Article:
Howard Marks

Scientific Proof ETFs Make Markets Dumber

"Our evidence suggests the growth of ETFs may have (unintended) long-run consequences for the pricing efficiency of the underlying securities."

Which Hedge Funds Are The Biggest Holders Of ETFs

Despite complaints by hedge funds that ETFs are eating their lunch (and dinner), an interesting observation emerged in a new reported from Deutsche Bank: Hedge Funds are allocating increasingly more capital toward ETFs. This post shows why, and who are the 20 hedge funds with the highest ETF investments.

Howard Marks Redux: "There They Go Again" - Why Stock Investors Develop Amnesia

"Contributing to... euphoria... is the extreme brevity of the financial memory... There can be few fields of human endeavor in which history counts for so little as in the world of finance. Past experience, to the extent that it is part of memory at all, is dismissed as the primitive refuge of those who do not have the insight to appreciate the incredible wonders of the present."

Deep Thoughts From Howard Marks

"When things are going well people become greedy and enthusiastic, and when times are troubled, people become fearful and reticent. That’s just the wrong thing to do. It’s important to control fear and greed... Too little skepticism and too much eagerness in an up-market – just like too much resistance and pessimism in a down-market – can be very bad for investment results."

Howard Marks: "So Much For The Experts"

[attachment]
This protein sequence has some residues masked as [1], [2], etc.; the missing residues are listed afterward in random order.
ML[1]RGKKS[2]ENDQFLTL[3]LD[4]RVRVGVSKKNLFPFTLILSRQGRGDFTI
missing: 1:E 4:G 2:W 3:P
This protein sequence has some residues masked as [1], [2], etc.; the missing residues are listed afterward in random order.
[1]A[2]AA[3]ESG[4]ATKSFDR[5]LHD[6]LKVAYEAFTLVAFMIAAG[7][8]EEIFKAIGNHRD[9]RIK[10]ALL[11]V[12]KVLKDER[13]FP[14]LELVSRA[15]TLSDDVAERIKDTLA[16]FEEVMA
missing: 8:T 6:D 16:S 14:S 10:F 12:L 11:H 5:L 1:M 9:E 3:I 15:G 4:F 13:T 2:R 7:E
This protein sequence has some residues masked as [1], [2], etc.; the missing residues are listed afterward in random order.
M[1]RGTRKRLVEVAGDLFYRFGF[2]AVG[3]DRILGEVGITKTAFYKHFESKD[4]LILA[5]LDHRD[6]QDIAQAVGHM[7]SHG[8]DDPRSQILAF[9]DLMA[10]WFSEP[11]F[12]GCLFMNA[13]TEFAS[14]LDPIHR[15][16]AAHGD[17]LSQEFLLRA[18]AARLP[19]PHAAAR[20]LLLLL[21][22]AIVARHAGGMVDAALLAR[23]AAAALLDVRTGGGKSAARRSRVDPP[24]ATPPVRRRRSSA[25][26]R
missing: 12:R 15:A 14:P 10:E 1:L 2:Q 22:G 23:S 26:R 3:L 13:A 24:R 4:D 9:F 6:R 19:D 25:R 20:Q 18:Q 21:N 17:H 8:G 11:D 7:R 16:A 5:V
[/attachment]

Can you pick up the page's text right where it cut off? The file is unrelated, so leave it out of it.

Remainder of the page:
"The opinions of experts concerning the future are accorded great weight . . . but they’re still just opinions. While I take a dim view of forecasts, and especially of opinions presented as facts, I do believe there are such things as facts.  Unfortunately, however, the concept of 'facts' is among the casualties of the increasingly partisan environment.  Recently we have seen both the elevation in status of 'non-facts', as well as the tearing down of 'real facts'."

Dave Collum's 2016 Year In Review - "And Then Things Got Really Weird..."

"Markets don’t have a purpose any more - they just reflect whatever central planners want them to. Why wouldn’t it lead to the biggest collapse? My strategy doesn’t require that I’m right about the likelihood of that scenario. Logic dictates to me that it’s inevitable..."

2016 Year In Review

We started this year with the economy deteriorating and finished it with the second interest rate increase in ten years. There were a lot of ups and downs along the way, but ultimately 2016 was defined by three key story-lines:  1) Brexit 2) The Presidential Election 3) Fed Policy. The first two events were votes that shocked the world. The stock market’s reaction to each was arguably even more shocking.